The skeletal remains of Aurornis xui date to the Middle to Late Jurassic period.
Jonica Dos Remedios/Claude Desmedt/IRSNB
Skeleton and reconstruction of Aurornis xui, the world's oldest known bird.
A reconstruction of Aurornis xui, envisions the bird having grey-toned feathers, with distinctive markings on its wings and legs.
Beloved Laysan albatross Wisdom, the world’s oldest banded wild bird, has added yet another branch to her sprawling family tree.
In a blog post, the United States Fish & Wildlife Service (USFWS) reveals that the bird, who is at least 65 years old, and her mate welcomed a healthy hatchling into the world on February 1.
Wildlife researchers named the chick Kukini, which is Hawaiian for “messenger.”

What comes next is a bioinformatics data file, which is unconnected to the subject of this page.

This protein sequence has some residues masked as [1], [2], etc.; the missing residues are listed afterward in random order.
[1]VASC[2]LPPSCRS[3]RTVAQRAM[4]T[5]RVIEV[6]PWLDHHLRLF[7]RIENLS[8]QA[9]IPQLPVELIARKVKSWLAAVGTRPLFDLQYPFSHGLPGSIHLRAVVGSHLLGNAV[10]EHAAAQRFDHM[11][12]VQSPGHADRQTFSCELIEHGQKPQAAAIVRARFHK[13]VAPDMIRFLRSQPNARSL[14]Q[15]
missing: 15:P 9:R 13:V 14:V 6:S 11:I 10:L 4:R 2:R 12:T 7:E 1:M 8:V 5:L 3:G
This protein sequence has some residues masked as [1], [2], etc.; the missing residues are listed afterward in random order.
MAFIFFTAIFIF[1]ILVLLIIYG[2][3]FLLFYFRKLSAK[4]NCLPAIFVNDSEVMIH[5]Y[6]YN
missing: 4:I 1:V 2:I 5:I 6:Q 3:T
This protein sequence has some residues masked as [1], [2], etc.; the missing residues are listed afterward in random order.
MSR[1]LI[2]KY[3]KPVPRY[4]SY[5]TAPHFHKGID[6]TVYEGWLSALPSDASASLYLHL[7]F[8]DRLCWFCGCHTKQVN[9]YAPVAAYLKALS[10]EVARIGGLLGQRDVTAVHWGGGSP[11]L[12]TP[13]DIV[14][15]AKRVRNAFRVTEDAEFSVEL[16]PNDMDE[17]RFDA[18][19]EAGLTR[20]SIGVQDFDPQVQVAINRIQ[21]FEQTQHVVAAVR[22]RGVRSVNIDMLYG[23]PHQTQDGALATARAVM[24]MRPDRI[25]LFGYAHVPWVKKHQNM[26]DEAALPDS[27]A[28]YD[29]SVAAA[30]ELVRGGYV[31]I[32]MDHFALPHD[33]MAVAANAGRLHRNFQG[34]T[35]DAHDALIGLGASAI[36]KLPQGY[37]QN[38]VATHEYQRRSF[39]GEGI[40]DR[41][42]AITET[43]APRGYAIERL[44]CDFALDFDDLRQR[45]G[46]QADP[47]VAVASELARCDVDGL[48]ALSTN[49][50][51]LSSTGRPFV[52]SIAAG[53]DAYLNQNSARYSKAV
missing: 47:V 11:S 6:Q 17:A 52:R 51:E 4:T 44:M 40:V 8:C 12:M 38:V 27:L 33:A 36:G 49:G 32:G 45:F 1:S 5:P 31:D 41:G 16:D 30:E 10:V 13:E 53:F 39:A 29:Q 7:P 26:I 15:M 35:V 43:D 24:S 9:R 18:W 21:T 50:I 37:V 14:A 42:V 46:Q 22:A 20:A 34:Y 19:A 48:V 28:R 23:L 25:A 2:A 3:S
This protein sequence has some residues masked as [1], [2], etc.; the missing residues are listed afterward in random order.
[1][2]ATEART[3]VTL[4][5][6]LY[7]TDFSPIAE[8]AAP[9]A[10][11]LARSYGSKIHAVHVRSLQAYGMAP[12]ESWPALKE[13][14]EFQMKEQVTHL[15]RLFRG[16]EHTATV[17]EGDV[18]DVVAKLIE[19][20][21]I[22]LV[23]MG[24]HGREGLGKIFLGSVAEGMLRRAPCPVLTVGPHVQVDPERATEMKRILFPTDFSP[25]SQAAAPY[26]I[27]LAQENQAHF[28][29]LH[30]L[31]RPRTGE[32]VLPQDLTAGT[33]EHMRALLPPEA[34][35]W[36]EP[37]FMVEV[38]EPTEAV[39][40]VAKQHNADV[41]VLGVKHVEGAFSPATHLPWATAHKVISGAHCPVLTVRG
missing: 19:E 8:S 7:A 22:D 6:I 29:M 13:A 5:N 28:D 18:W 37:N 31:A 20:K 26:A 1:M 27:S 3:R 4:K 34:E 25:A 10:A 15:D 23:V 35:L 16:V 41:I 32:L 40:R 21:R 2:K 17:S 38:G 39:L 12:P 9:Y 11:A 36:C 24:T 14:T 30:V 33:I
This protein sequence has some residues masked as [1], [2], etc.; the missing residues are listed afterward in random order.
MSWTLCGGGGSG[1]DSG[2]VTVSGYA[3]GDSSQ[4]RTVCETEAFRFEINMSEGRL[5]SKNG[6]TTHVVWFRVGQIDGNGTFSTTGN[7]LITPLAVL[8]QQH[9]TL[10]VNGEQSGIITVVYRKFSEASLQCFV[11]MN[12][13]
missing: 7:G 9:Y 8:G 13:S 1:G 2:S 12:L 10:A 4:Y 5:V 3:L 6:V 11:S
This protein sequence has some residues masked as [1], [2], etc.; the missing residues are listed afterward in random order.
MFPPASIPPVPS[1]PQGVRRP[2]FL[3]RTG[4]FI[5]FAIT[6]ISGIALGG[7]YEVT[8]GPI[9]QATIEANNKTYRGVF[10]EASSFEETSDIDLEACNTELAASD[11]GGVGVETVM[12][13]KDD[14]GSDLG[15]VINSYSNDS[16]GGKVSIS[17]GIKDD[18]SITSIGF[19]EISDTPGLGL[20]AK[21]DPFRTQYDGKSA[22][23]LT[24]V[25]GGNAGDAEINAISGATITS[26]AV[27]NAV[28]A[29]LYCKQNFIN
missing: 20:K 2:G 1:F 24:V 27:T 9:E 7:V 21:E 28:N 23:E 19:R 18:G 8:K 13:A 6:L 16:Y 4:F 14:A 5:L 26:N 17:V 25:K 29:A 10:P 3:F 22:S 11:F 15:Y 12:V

Wisdom's mate watches over the new baby chick.USFWS
Throughout the colony, Wisdom’s isn’t the only albatross family with a new addition — officials have identified nearly 500,000 active nests at the Midway Atoll National Wildlife Refuge, a USFWS facility in the northern Pacific Ocean that houses the world’s largest albatross colony.
Wisdom was first banded by renowned ornithologist Chandler Robbins in 1956. She has “nested consecutively” at the refuge since then, according to USFWS data.
Based on decades of observations, researchers believe that she has raised as many as 40 chicks and logged millions of miles of ocean flight time throughout her life.
“Wisdom is an iconic symbol of inspiration and hope,” Refuge Manager Robert Peyton remarked in a statement.
“She is breaking longevity records of previously banded birds by at least a decade. With over a million albatross on Midway Atoll alone, this shows just how much is left to learn about the natural world around us.”